In the Philippines ongoing multi-stakeholder networks have enabled a process that brought together different stakeholders to agree on development and enactment of an integrated water conservation policy, but fell short of building sufficient trust between different interest groups. Local actors from academia, government and civil society coalesced around a shared interest prioritising conservation, but this shared interest excluded corporate actors who expressed the need for conservation and development. The enacted policy created a win-lose outcome and a breakdown in trust between civil society, academic and corporate actors.
The case study raised thee questions:
- Can the water stewardship provide a framework to allow competing interest to come together?
- Does the water stewardship process of third party verification aid in the building of trust across different interest groups?
- How to promote water stewardship at a catchment-scale where the benefits for each corporate actor may be marginal, but the potential cumulative benefits significant?
Biosphere case study
The Westernport Biosphere is one case study that highlights how different stakeholders from larger corporates, small businesses and even schools are involved in the development and promotion of water stewardship plans across the catchment. Individual site plans are being developed for horticulture farms, plant nurseries, chicken and livestock producers, an egg producer, a hardware store, schools and golf courses. Inghams Enterprises was one of the first adopters of a water approach piloting the first Australian Water Stewardship Standard in 2009.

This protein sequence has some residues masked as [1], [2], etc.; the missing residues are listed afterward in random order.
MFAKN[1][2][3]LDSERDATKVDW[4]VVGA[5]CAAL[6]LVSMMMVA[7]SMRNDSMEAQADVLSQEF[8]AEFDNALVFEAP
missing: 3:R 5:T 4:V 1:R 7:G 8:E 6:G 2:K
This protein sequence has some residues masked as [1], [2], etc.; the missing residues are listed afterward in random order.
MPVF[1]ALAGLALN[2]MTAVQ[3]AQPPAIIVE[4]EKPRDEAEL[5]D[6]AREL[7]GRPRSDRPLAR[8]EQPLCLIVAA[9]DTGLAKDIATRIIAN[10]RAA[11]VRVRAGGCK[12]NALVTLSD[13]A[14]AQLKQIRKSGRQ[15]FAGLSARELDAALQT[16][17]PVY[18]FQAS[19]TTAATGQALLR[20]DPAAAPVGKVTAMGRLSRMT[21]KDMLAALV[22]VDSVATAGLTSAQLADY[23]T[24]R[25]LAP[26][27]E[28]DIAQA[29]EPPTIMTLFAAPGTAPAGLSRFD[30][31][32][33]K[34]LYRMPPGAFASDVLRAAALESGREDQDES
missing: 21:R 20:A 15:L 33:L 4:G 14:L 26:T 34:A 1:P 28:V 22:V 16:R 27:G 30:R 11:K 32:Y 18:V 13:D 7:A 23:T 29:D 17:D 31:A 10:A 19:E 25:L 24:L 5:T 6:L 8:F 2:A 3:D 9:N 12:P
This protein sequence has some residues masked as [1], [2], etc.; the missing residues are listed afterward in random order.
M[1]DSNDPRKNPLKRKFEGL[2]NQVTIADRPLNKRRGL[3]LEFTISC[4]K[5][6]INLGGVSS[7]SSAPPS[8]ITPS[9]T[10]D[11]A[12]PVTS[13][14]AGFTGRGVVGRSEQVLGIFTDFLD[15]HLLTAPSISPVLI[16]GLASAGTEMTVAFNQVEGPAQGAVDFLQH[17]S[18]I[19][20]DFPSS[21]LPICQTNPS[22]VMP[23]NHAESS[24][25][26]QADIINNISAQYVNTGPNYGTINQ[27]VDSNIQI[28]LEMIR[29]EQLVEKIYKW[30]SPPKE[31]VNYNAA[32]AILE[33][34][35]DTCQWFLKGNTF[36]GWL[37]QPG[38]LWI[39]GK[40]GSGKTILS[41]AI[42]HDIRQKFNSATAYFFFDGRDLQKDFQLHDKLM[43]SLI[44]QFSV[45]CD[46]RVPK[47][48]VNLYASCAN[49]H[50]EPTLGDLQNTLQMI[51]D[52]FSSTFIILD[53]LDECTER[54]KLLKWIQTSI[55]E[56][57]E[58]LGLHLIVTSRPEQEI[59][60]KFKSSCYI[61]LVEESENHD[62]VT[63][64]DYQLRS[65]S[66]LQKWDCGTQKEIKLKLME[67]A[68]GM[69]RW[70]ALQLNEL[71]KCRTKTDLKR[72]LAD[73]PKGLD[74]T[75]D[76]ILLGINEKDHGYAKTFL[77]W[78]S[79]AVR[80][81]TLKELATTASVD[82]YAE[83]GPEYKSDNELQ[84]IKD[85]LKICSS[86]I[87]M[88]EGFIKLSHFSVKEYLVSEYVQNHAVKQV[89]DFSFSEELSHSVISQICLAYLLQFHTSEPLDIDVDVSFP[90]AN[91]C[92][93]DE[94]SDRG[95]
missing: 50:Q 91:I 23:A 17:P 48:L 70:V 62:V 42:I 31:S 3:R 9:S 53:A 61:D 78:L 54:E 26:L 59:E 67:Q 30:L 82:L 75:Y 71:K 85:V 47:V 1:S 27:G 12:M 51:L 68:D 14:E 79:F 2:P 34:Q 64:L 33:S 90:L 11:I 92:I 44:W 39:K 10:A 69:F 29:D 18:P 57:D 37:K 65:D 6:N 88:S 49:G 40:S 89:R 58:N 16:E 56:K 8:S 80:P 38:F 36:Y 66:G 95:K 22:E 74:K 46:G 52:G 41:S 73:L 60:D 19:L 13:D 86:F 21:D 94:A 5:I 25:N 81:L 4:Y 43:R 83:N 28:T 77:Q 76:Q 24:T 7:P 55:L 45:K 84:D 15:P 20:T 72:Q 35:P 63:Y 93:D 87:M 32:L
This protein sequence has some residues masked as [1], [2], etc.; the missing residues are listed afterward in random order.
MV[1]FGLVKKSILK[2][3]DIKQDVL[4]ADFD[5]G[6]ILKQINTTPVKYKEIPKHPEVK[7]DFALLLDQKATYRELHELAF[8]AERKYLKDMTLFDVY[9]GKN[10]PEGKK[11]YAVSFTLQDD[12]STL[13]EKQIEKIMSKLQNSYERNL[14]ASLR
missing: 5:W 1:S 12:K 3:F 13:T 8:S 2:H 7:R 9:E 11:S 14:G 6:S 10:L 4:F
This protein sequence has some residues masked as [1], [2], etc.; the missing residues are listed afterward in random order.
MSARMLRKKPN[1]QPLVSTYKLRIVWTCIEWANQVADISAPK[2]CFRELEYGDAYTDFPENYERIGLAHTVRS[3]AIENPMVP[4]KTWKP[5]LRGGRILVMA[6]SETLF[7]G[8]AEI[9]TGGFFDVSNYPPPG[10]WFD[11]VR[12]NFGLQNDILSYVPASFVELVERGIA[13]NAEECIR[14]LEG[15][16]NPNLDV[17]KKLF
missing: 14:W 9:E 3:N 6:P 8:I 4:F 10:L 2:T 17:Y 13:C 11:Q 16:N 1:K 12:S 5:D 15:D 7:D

Hudson Cameron, Advanced Water Treatment Plant Manager at Inghams, shared some of the positive experience since embracing the water stewardship journey. Key improvements have included a renewed focus on efficient on-site measures, along with off-site activities strengthening relations with catchment stakeholders. While initially investment costs were high, savings have achieved a cost neutral outcome. However, the social license and improved community relationships were the primary benefits from participating in the water stewardship journey. These relationship improvements are now a key driver to continue to strive towards achieving higher water stewardship goals.